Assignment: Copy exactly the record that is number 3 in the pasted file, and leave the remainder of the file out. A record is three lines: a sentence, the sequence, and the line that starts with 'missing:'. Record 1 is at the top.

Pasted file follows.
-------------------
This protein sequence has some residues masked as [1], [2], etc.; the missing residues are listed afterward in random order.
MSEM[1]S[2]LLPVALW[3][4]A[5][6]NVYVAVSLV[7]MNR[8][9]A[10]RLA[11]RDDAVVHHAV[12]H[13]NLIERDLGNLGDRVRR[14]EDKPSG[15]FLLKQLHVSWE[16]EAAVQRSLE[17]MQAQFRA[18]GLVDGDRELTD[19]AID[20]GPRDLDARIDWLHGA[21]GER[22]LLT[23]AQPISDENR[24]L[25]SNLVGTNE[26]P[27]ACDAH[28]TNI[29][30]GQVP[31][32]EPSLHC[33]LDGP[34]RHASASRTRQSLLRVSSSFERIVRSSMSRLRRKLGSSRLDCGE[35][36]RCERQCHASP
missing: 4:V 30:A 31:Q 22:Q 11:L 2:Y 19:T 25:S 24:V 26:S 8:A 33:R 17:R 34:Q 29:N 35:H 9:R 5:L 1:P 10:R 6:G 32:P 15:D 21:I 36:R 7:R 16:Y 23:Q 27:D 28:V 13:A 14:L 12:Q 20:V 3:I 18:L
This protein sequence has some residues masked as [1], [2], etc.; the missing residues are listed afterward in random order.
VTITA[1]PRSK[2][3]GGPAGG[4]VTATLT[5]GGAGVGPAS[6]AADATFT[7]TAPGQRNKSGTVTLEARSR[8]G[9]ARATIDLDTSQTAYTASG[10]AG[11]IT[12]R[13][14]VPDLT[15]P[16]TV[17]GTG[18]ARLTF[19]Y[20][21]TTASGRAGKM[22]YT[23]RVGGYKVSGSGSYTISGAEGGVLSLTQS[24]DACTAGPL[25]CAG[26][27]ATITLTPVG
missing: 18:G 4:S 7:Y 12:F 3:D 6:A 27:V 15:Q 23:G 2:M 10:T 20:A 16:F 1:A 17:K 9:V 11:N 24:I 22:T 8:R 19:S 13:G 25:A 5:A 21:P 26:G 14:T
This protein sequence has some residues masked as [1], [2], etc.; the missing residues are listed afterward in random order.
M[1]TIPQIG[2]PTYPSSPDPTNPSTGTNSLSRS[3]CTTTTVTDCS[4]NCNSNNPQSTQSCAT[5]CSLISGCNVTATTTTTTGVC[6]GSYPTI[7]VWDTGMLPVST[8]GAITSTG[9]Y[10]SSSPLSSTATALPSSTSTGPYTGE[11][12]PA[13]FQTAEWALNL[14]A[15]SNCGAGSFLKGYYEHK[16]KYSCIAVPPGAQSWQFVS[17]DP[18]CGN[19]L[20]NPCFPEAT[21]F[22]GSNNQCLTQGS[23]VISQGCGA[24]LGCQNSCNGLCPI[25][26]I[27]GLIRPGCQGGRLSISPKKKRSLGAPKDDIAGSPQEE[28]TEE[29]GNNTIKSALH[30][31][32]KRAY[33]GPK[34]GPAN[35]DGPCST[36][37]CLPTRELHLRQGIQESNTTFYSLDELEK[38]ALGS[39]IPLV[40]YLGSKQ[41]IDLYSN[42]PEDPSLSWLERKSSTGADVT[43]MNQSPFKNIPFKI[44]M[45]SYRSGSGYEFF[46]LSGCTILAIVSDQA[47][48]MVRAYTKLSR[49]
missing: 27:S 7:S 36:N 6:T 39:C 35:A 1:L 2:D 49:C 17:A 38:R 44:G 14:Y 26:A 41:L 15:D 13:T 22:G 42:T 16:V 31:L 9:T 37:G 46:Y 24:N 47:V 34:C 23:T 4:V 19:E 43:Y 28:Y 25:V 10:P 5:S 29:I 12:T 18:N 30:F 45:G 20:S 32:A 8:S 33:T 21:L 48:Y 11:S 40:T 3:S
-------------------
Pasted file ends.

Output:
This protein sequence has some residues masked as [1], [2], etc.; the missing residues are listed afterward in random order.
M[1]TIPQIG[2]PTYPSSPDPTNPSTGTNSLSRS[3]CTTTTVTDCS[4]NCNSNNPQSTQSCAT[5]CSLISGCNVTATTTTTTGVC[6]GSYPTI[7]VWDTGMLPVST[8]GAITSTG[9]Y[10]SSSPLSSTATALPSSTSTGPYTGE[11][12]PA[13]FQTAEWALNL[14]A[15]SNCGAGSFLKGYYEHK[16]KYSCIAVPPGAQSWQFVS[17]DP[18]CGN[19]L[20]NPCFPEAT[21]F[22]GSNNQCLTQGS[23]VISQGCGA[24]LGCQNSCNGLCPI[25][26]I[27]GLIRPGCQGGRLSISPKKKRSLGAPKDDIAGSPQEE[28]TEE[29]GNNTIKSALH[30][31][32]KRAY[33]GPK[34]GPAN[35]DGPCST[36][37]CLPTRELHLRQGIQESNTTFYSLDELEK[38]ALGS[39]IPLV[40]YLGSKQ[41]IDLYSN[42]PEDPSLSWLERKSSTGADVT[43]MNQSPFKNIPFKI[44]M[45]SYRSGSGYEFF[46]LSGCTILAIVSDQA[47][48]MVRAYTKLSR[49]
missing: 27:S 7:S 36:N 6:T 39:C 35:A 1:L 2:D 49:C 17:A 38:R 44:G 14:Y 26:A 41:L 15:D 13:T 22:G 42:T 16:V 31:L 9:T 37:G 46:Y 24:N 47:V 34:C 23:T 4:V 19:E 43:Y 28:Y 25:V 10:P 5:S 29:I 12:T 18:N 30:F 45:G 20:S 32:A 8:S 33:T 21:L 48:Y 11:S 40:T 3:S